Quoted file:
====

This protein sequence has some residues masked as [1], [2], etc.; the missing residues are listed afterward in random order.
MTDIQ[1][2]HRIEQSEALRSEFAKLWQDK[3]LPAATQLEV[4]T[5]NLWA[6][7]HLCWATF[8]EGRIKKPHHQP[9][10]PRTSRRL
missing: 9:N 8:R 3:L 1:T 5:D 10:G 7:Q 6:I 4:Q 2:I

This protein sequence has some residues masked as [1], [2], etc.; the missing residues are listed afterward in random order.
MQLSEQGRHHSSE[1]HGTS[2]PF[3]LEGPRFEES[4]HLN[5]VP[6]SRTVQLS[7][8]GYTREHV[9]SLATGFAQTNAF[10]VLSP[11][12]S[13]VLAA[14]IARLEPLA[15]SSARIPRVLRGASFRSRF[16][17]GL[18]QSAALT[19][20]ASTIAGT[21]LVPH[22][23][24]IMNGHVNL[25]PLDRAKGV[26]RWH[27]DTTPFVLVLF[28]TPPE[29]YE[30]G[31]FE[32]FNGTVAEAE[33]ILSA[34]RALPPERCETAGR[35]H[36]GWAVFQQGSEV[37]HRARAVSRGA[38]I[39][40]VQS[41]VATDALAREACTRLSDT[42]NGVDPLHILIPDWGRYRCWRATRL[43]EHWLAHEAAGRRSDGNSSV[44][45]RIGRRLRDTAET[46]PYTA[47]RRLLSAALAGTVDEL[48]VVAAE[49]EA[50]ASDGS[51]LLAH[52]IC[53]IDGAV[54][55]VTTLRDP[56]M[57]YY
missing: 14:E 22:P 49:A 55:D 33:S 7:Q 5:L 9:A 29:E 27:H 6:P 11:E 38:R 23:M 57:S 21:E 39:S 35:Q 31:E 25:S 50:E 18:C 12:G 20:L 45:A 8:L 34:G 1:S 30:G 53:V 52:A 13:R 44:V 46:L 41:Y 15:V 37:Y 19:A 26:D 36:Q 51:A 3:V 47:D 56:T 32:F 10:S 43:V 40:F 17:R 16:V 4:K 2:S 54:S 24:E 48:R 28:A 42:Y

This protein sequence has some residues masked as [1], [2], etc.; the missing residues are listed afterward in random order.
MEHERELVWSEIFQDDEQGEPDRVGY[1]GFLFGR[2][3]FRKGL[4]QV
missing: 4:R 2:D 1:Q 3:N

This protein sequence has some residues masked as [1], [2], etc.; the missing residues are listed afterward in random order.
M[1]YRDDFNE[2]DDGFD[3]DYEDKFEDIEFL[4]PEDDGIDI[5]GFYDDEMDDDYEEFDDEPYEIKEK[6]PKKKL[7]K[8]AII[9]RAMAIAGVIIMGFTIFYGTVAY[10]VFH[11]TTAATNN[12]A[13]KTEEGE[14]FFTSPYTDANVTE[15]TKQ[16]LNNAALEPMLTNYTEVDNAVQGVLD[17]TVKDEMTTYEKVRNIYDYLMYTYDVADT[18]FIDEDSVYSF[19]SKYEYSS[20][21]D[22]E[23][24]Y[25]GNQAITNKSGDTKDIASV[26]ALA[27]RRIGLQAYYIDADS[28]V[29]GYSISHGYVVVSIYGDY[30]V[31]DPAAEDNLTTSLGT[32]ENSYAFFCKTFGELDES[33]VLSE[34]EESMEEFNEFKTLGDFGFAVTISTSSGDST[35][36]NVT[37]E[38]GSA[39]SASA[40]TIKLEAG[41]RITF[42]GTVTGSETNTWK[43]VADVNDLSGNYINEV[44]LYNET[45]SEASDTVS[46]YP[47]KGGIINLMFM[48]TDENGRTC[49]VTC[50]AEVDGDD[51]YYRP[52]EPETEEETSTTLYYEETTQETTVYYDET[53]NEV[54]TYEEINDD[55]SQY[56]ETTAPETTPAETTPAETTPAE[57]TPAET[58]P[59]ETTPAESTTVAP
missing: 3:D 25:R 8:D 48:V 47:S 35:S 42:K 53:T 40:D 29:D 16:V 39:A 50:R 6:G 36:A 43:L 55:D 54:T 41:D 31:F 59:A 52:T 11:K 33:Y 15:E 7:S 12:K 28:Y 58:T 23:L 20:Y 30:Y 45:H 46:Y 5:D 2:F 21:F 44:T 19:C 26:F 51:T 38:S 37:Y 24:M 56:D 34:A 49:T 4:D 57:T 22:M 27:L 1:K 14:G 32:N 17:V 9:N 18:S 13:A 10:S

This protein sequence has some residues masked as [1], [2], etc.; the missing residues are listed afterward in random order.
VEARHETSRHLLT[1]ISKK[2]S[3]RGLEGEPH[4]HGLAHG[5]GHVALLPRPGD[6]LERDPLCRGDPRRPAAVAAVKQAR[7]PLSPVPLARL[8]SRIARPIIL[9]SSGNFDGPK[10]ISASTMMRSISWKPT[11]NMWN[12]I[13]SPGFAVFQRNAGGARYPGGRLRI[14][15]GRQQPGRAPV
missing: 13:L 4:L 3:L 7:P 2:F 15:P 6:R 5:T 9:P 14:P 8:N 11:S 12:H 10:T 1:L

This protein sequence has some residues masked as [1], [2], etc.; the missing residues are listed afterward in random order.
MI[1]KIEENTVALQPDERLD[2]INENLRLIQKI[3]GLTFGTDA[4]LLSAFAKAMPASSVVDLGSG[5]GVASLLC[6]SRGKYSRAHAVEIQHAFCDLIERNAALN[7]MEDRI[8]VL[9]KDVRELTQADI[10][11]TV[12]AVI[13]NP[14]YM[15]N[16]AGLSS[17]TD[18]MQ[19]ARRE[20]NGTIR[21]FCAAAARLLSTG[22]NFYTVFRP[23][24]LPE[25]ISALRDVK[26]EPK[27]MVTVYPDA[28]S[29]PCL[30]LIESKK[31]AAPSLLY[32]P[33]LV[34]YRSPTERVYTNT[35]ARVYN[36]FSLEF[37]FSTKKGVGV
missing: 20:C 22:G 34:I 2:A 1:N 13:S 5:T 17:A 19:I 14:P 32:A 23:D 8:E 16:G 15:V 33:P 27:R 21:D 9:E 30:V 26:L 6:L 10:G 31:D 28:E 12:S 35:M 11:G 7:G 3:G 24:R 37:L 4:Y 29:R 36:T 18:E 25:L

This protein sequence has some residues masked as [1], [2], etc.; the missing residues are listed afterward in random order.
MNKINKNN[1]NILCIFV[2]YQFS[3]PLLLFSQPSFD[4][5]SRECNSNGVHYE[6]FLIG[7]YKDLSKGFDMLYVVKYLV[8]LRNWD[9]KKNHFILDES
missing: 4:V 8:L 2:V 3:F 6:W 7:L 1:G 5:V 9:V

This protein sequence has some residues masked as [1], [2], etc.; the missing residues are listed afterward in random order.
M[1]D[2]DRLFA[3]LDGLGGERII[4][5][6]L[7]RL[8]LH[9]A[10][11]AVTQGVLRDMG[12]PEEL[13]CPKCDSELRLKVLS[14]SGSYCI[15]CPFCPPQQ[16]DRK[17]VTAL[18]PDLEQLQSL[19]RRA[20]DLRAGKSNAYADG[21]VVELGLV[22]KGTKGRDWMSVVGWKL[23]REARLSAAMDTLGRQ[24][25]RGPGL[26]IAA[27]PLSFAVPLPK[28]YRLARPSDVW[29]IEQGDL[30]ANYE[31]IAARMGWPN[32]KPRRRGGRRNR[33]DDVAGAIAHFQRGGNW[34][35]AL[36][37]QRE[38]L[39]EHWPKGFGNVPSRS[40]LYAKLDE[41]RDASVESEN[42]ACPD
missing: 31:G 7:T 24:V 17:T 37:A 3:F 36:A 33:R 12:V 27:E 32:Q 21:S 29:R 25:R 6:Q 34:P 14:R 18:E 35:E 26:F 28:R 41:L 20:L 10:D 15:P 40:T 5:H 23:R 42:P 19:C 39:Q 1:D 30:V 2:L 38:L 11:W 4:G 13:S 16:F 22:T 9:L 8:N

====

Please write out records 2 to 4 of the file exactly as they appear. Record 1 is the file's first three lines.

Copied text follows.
This protein sequence has some residues masked as [1], [2], etc.; the missing residues are listed afterward in random order.
MQLSEQGRHHSSE[1]HGTS[2]PF[3]LEGPRFEES[4]HLN[5]VP[6]SRTVQLS[7][8]GYTREHV[9]SLATGFAQTNAF[10]VLSP[11][12]S[13]VLAA[14]IARLEPLA[15]SSARIPRVLRGASFRSRF[16][17]GL[18]QSAALT[19][20]ASTIAGT[21]LVPH[22][23][24]IMNGHVNL[25]PLDRAKGV[26]RWH[27]DTTPFVLVLF[28]TPPE[29]YE[30]G[31]FE[32]FNGTVAEAE[33]ILSA[34]RALPPERCETAGR[35]H[36]GWAVFQQGSEV[37]HRARAVSRGA[38]I[39][40]VQS[41]VATDALAREACTRLSDT[42]NGVDPLHILIPDWGRYRCWRATRL[43]EHWLAHEAAGRRSDGNSSV[44][45]RIGRRLRDTAET[46]PYTA[47]RRLLSAALAGTVDEL[48]VVAAE[49]EA[50]ASDGS[51]LLAH[52]IC[53]IDGAV[54][55]VTTLRDP[56]M[57]YY
missing: 14:E 22:P 49:A 55:D 33:S 7:Q 5:L 9:A 29:E 27:H 6:P 11:E 38:R 23:M 57:S 21:E 39:S 35:Q 31:E 25:S 50:E 18:C 12:G 20:L 45:A 8:L 34:G 1:S 30:G 53:V 52:A 13:R 44:V 46:L 41:Y 15:V 37:Y 19:A 26:D 36:Q 51:A 3:V 47:D 56:T 32:F 10:S 43:V 40:F 17:R 16:V 4:K 2:S 54:S 24:E 48:R 28:A 42:Y

This protein sequence has some residues masked as [1], [2], etc.; the missing residues are listed afterward in random order.
MEHERELVWSEIFQDDEQGEPDRVGY[1]GFLFGR[2][3]FRKGL[4]QV
missing: 4:R 2:D 1:Q 3:N

This protein sequence has some residues masked as [1], [2], etc.; the missing residues are listed afterward in random order.
M[1]YRDDFNE[2]DDGFD[3]DYEDKFEDIEFL[4]PEDDGIDI[5]GFYDDEMDDDYEEFDDEPYEIKEK[6]PKKKL[7]K[8]AII[9]RAMAIAGVIIMGFTIFYGTVAY[10]VFH[11]TTAATNN[12]A[13]KTEEGE[14]FFTSPYTDANVTE[15]TKQ[16]LNNAALEPMLTNYTEVDNAVQGVLD[17]TVKDEMTTYEKVRNIYDYLMYTYDVADT[18]FIDEDSVYSF[19]SKYEYSS[20][21]D[22]E[23][24]Y[25]GNQAITNKSGDTKDIASV[26]ALA[27]RRIGLQAYYIDADS[28]V[29]GYSISHGYVVVSIYGDY[30]V[31]DPAAEDNLTTSLGT[32]ENSYAFFCKTFGELDES[33]VLSE[34]EESMEEFNEFKTLGDFGFAVTISTSSGDST[35][36]NVT[37]E[38]GSA[39]SASA[40]TIKLEAG[41]RITF[42]GTVTGSETNTWK[43]VADVNDLSGNYINEV[44]LYNET[45]SEASDTVS[46]YP[47]KGGIINLMFM[48]TDENGRTC[49]VTC[50]AEVDGDD[51]YYRP[52]EPETEEETSTTLYYEETTQETTVYYDET[53]NEV[54]TYEEINDD[55]SQY[56]ETTAPETTPAETTPAETTPAE[57]TPAET[58]P[59]ETTPAESTTVAP
missing: 3:D 25:R 8:D 48:V 47:S 35:S 42:K 53:T 40:D 29:D 16:V 39:A 50:R 6:G 36:A 43:L 55:D 54:T 41:D 31:F 59:A 52:T 11:K 33:Y 15:E 7:S 12:K 28:Y 58:T 23:L 20:Y 30:Y 45:H 46:Y 5:D 2:F 21:F 44:T 19:C 26:F 51:T 38:S 37:Y 24:M 56:D 34:A 49:T 4:D 57:T 22:M 27:L 1:K 14:G 32:N 17:V 9:N 18:S 13:A 10:S